Darkness, rain and lightning are factors used in many films and The Amityville Horror is no exception. It’s human nature to fear darkness – to not be able to see what’s in a room or around a bend strikes fear in any heart. Thus, darkness is used throughout the film to elicit an uneasy feeling in its viewers. Stormy nights are also a good tool – who doesn’t jump at a sudden flash of lightening or crash of thunder? Noises – a large part of what makes a horror film unsettling and therefore scary. But in this film, it’s the unity of sound and visual effects that cause the viewer to become jumpy. When the horde of flies attacks the priest, the audience is properly disgusted by the sight of so many flies in one place at one time. It’s simply gross to the viewers, but the sound of those flies buzzing – that’s very unsettling. If you just heard the sound and never saw the flies, you would still be unsettled, but seeing and hearing them is enough to make you want to climb the rafters. Windows suddenly slamming shut – the sound may cause you to jump, but the fact that the window slams shut on a young child’s hand, crushing the fingers is what makes the viewer cringe and perhaps cry out. The scritch-scratch noise of the dog as he whines and yelps, digging at the one section of wall in the basement of the home is grating. A dog’s whining is often associated with fear and when man’s best friend is fearful of something in the basement, we’re fearful of that hidden basement presence. And that voice – that malevolent voice screaming at the home occupants and the priest to “Get out!” Yikes!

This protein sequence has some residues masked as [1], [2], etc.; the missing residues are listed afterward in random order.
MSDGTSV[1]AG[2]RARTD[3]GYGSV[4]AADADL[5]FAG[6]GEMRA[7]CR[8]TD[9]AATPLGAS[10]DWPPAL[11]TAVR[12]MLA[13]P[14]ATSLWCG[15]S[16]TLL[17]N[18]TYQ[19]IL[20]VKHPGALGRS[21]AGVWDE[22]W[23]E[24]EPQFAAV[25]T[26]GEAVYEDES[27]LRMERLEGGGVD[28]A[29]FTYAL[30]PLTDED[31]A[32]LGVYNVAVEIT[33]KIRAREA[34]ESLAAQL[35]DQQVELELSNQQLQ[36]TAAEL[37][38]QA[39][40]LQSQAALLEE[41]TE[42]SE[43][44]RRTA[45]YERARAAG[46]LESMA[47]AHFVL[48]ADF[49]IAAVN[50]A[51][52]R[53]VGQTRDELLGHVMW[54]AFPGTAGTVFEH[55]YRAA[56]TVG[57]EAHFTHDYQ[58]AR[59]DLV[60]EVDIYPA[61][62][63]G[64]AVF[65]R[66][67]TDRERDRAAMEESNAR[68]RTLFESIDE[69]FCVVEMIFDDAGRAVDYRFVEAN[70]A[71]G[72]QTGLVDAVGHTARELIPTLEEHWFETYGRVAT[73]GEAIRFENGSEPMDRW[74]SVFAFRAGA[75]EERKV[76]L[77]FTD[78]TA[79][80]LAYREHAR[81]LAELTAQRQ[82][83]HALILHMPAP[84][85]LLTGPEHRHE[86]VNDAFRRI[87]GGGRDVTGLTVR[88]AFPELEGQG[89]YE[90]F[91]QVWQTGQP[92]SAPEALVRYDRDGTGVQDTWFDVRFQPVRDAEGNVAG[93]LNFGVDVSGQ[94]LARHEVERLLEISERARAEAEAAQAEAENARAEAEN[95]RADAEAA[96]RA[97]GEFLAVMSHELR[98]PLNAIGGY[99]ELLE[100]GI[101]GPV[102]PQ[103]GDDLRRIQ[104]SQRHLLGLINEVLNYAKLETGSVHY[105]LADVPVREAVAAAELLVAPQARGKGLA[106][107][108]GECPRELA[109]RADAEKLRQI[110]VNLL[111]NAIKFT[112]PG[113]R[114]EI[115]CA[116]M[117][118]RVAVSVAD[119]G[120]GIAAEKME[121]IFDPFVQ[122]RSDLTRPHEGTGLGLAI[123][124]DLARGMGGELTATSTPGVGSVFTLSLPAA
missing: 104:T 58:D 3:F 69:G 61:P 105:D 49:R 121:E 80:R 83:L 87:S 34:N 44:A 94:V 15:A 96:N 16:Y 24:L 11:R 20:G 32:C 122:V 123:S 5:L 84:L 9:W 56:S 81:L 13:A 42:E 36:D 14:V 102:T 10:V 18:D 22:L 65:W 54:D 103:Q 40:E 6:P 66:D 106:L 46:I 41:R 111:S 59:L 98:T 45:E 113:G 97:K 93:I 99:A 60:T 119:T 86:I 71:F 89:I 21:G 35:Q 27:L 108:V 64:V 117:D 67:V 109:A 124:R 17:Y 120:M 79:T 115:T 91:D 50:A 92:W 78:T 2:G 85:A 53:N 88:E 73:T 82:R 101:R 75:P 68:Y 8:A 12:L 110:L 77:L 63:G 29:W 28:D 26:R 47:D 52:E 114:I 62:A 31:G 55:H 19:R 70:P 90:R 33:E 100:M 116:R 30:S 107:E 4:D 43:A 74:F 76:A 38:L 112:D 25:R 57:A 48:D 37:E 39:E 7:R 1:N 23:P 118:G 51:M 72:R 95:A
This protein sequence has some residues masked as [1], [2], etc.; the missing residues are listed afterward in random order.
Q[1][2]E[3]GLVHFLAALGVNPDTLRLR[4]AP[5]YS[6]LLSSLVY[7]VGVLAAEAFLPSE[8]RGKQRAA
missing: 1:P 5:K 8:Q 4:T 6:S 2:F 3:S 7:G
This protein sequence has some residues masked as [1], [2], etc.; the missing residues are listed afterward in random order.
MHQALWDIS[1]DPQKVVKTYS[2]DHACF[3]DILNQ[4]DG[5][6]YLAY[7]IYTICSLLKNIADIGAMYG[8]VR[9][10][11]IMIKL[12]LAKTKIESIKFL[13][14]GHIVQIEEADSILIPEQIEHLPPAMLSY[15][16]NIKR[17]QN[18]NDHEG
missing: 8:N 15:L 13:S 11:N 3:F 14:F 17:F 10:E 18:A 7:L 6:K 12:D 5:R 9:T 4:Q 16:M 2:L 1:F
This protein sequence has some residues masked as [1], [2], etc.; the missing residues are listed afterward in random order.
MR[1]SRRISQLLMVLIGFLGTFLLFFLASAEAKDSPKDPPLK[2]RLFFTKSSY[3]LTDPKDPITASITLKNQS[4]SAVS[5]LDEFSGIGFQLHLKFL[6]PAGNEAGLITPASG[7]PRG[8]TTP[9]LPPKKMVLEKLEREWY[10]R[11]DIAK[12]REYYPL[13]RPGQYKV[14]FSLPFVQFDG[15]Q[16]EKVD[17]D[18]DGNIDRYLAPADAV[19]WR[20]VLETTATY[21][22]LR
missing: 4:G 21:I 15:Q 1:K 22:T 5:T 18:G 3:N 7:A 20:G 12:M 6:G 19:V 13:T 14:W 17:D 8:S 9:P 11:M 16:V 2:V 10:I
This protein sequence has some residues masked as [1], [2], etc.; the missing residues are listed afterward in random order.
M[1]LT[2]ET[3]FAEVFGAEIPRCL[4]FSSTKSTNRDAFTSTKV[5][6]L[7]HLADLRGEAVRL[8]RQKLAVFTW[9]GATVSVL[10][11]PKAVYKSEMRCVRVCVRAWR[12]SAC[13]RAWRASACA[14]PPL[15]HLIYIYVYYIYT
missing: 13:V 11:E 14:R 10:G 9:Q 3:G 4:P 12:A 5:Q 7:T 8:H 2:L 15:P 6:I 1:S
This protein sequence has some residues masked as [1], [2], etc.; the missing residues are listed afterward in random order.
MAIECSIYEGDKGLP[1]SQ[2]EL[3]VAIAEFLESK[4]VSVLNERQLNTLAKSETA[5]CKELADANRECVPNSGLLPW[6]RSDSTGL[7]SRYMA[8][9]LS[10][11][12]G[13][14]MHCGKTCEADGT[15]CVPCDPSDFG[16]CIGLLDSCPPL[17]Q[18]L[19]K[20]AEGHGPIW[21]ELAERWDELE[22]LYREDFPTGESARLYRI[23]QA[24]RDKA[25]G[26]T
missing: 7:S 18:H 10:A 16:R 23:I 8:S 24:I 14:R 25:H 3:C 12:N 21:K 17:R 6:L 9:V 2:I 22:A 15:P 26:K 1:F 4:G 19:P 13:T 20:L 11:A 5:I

For weeks after watching the 1979 version of The Amityville Horror, I was jumping at every creak and groan of the old apartment we lived in, staring at the cracks in the paint on the walls and half expecting them to erupt with that dark ooze that came out of the Lutz’s walls…the ooze I associated with the deep, dark color of dried blood. This movie seriously freaked me out the first time I saw it and has had the same effect on me every time I’ve seen it since – I become incredibly jumpy and cognizant of any noise in the house…and that music – yikes! I’ve seen the 2005 version of the film and I have to say that it pails in comparison. It doesn’t leave enough up to the imagination and relies too much on special effects. Sometimes less is more and this is proven by the original 1979 version of the film.
I recommend you turn out the lights on Halloween night and pop the 1979 version of The Amityville Horror starring James Brolin and Margot Kidder into your DVD player. If this film doesn’t send chills up and down your spine from the opening moments until the closing credits, I don’t know what will.